Brenda M. Rubenstein

Assistant Professor of Chemistry

Research Area

Contact Info

GeoChem 247Email[email protected] ProfileRubenstein Lab Webpage

Research Statement

For decades, quantum chemists have been forced to make an oftentimes humbling choice in their day-to-day work: to use highly accurate, many-body methods that are too slow to apply to realistic quantum systems, or, to use faster one-body methods that are significantly less accurate. This fundamental compromise has glaringly limited the impact of quantum chemistry. Indeed, while most of modern experimental chemistry is focused upon synthesizing complex molecules and designing novel nano- and bulk materials, most modern quantum chemistry techniques are hard-pressed to even approach the scales necessary to answer many of the most pivotal experimental questions about these systems. The Rubenstein group is focused on developing electronic structure methods that are at once highly accurate and scale well with system size to help bridge this divide and enable theory-driven materials design. The Rubenstein group also actively conducts research in the areas of molecular/quantum computing and computational biophysics.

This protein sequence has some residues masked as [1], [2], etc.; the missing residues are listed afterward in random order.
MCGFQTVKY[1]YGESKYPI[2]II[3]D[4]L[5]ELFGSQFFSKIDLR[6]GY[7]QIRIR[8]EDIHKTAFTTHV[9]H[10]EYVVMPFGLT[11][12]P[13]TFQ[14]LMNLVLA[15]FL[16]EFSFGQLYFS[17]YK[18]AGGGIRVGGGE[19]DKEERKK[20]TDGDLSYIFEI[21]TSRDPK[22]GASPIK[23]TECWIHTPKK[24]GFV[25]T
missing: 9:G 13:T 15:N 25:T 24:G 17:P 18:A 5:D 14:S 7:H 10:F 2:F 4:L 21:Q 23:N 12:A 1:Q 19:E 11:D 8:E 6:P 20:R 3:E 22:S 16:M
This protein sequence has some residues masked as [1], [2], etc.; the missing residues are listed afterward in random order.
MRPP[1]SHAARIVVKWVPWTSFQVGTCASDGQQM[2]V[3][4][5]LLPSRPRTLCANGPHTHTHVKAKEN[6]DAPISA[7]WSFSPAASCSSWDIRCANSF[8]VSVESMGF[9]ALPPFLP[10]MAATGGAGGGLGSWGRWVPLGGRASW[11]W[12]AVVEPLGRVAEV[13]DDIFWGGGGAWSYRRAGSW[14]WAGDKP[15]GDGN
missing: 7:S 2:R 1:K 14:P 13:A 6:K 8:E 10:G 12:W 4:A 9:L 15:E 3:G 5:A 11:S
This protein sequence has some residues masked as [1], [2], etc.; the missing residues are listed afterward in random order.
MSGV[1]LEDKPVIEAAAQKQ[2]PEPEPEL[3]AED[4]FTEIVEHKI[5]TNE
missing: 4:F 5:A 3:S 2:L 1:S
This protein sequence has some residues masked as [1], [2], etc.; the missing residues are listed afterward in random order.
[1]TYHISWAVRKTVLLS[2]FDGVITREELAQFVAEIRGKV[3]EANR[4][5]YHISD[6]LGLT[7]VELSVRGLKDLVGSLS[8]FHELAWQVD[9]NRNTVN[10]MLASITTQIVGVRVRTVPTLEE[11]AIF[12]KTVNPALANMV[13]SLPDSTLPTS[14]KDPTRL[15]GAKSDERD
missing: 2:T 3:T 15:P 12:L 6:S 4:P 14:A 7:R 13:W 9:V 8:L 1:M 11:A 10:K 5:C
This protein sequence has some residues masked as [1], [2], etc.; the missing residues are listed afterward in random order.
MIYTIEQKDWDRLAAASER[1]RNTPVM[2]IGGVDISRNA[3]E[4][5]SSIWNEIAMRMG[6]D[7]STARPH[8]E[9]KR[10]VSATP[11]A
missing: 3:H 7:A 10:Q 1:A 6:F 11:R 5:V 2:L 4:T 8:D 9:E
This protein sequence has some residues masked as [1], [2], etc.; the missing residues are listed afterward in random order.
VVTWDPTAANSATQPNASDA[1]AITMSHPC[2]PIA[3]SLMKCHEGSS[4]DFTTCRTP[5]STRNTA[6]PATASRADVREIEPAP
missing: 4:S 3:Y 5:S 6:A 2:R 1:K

Areas of Interest

  • Theoretical quantum chemistry and physics
  • Stochastic methods for electronic structure theory
  • Strongly correlated and relativistic materials
  • Quantum computing
  • Actinide structure and transport
  • Molecular computing
  • Computational biophysics


  • 2013 - Ph.D.: Columbia University
  • 2008 - M.Phil.: University of Cambridge
  • 2007 - Sc.B.: Brown University

Selected Publications

  • B. M. Rubenstein. Introduction to the Variational Monte Carlo Method in Quantum Chemistry and Physics. In Variational Methods in Molecular Modeling, ed. Jianzhong Wu. Springer, (2017). 
  • Chang, C. C.; Rubenstein, B. M.; Morales, M. A., Auxiliary-field-based trial wave functions in quantum Monte Carlo calculations. Phys Rev B 2016, 94 (23).
  • Rubenstein, B.M., Zhang, S., and D.R. Reichman. Auxiliary-Field Quantum Monte Carlo for Bose-Fermi Mixtures. Physical Review A. 2012; 86: 053606.
  • Rubenstein, B.M., Coluzza, I., and M.A. Miller. Controlling the Folding and Binding of Proteins Using Polymer Brushes. Physical Review Letters. 2012; 108: 208104.
  • Rubenstein, B.M., Gubernatis, J.E., and J.D. Doll. Comparative Monte Carlo Efficiency by Monte Carlo Analysis Physical Review E. 2010; 82: 036701.
  • Rubenstein, B.M. and L.J. Kaufman. The Role of Extracellular Matrix in Glioma Invasion: A Cellular Potts Model Approach. Biophysical Journal. 2008; 95: 5661